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How To: Choosing a Freeride Wheel

What Constitutes a “Perfect” Sliding Wheel?- Sam Galus

If you just picked up your first longboard, or have been longboarding for a while and now have the desire to tackle your steeper local hills, then there’s a few things that need to be considered before you purchase your first set of sliding wheels.

YES, every wheel can be slid, but that doesn’t mean every wheel is necessarily easy to slide. When sliding, you’re looking for a wheel that has the perfect ratio between grip, slip, and control.

The first factors to consider are wheel width and height.

Most longboard wheels are around the 70mm diameter, which is a good middle ground for most disciplines of longboarding.

When it comes to sliding, a smaller wheel is easier to kick out.  When sliding, your wheels have a side to side bend. Whichever way you are sliding your wheel has force exerted on it in the opposite direction. Therefore the taller your wheel is the greater resistance it has against the pavement, this is why most downhill/race wheels are around 73mm or above. It provides more resistance and quicker deceleration for a downhill wheel. So inversely, you want a smaller (shorter) wheel for sliding because it will have less resistance. However, if you start off with a wheel with a diameter that is too small you will then be sacrificing the overall life of the wheel as well as roll speed. A good middle ground diameter for slide wheels is around 64mm-70mm.

Freeride Wheel diameter

The next thing you need to consider is contact patch.

The contact patch is the portion of the wheel that touches the ground. Your wheel will have more or less grip considering the overall width of the contact patch. The wider your wheel is the more grip it will have, the smaller the contact patch the easier the wheel will slide. You don’t want the wheel that is too narrow or else the roll speed of the wheel will decrease slightly and your wheel may be too slidy. Therefor a good middle ground for wheel width is around 30mm-40mm.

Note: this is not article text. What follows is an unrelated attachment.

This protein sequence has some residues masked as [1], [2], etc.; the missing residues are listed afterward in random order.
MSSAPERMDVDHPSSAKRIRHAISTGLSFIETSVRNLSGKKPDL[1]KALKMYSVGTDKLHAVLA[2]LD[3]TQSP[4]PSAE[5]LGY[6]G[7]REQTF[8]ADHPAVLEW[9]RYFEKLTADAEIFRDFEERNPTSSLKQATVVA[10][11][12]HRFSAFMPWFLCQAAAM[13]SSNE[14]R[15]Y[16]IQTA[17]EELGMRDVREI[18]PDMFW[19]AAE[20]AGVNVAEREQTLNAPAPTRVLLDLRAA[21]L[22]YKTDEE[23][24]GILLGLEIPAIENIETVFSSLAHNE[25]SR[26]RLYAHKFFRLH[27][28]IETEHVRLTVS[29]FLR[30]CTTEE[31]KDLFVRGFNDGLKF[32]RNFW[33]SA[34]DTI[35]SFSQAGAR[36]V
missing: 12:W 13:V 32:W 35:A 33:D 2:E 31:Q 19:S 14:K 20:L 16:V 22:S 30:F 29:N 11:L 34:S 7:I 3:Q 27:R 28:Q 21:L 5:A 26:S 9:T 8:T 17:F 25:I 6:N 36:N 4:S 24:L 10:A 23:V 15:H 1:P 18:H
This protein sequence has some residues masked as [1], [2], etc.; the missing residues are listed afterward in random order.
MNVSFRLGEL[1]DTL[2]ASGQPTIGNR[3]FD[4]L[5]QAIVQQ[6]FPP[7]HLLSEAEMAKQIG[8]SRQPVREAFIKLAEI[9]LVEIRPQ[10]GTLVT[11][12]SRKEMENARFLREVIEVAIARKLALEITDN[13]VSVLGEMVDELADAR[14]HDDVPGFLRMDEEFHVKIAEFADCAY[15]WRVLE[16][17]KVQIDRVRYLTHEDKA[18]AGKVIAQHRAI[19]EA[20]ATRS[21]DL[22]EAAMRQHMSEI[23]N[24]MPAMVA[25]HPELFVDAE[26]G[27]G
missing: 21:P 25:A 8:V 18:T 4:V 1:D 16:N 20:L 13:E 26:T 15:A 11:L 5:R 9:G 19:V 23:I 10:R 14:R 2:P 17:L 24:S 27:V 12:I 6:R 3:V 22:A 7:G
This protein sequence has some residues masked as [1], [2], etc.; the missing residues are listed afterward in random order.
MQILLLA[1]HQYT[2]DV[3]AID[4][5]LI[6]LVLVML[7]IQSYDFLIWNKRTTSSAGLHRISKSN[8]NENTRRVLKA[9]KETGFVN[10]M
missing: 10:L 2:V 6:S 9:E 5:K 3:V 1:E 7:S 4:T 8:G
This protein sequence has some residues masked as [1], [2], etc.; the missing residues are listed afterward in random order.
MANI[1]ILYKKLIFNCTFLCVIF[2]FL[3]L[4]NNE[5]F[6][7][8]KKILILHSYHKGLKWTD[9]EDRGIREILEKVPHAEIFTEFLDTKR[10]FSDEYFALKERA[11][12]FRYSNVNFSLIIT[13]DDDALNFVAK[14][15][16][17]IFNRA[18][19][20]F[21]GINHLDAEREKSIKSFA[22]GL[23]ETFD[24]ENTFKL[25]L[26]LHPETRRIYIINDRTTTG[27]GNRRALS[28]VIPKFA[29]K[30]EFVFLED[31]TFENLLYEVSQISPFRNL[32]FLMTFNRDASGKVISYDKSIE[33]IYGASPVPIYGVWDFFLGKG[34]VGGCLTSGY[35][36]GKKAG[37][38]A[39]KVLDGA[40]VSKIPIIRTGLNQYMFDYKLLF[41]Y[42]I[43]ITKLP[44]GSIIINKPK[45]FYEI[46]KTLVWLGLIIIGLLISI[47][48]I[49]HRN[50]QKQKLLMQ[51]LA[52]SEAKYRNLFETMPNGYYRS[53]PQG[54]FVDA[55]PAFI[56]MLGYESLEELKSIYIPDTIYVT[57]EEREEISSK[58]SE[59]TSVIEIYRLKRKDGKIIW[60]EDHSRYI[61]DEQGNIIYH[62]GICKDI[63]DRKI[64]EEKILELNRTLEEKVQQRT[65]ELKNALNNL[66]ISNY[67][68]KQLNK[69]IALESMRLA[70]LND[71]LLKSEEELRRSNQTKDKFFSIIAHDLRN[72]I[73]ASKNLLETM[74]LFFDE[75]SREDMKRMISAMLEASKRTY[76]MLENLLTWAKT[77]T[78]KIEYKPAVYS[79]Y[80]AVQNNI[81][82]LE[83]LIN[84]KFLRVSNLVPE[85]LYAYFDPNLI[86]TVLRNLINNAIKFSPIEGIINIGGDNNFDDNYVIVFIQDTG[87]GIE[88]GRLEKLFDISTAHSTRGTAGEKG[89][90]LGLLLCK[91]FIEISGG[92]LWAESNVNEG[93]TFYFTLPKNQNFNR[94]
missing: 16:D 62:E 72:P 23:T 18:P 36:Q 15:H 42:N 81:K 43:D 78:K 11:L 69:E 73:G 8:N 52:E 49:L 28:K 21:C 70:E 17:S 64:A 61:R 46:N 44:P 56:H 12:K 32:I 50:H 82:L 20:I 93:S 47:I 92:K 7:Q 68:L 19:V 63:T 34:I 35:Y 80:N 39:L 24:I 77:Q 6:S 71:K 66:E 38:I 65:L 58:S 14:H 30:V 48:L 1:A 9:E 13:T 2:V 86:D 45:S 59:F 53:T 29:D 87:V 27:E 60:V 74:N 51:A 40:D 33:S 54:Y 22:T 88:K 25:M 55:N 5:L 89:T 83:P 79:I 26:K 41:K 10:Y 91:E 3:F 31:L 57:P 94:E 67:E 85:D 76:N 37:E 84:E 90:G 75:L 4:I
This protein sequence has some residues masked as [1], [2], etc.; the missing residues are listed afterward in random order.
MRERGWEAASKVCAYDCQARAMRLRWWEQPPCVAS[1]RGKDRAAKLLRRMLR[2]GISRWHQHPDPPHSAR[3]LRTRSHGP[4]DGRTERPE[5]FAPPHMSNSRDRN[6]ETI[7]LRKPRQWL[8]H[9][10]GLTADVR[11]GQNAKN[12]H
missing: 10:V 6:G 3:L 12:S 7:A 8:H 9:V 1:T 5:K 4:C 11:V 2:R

Freeride wheel contact patch

One of the most important things that separates a sliding wheel from a race wheel is the shape of the lip. Typically, downhill wheels will have sharper lips to grip against the pavement and prevent the wheel from sliding out, where sliding wheels will have rounded or beveled lips to allow the wheel to have no hookup point and to prevent from gripping up during a slide. While choosing your wheel, stick to rounded lips to maximize slide ease and to prevent gripping up and highsiding.

The skin of the wheel is most commonly overlooked. Most longboarding wheels come with the skin of the wheel (the shiny part) still intact on the contact patch. This means you will have to break the wheel in before it will slide smoothly. With newer wheel production, wheel companies have started to break the wheel pre-production to cater to those who don’t like the break-in stage of a wheel. What this does is basically reduces break in time as well as makes for an easy slide right out of the package.

Pre stone ground freeride wheel 

These are all variables that will affect the “slideyness” of a slide wheel.

Different wheel companies produce different wheels, meaning the urethane formula in each wheel is going to be completely different between each company. Different urethane formulas are designed for different disciplines. For example, some urethane will have a bit more grip than others/will last a bit longer. Others will slide much more/will not last as long. This can get a bit confusing at times, so us guys at MoBo put together a list of our top 5 most ideal sliding wheels (in no particular order)

 

  1. Cadillac - 70mm 81a Swingers/65mm 81a Sugar mamas
  2. Free Wheel Co. - Platinum Series Wheels
  3. Remember - Hoots
  4. Sector 9 - Butter Balls
  5. Hawgs Wheels – Boss Hawgs

 

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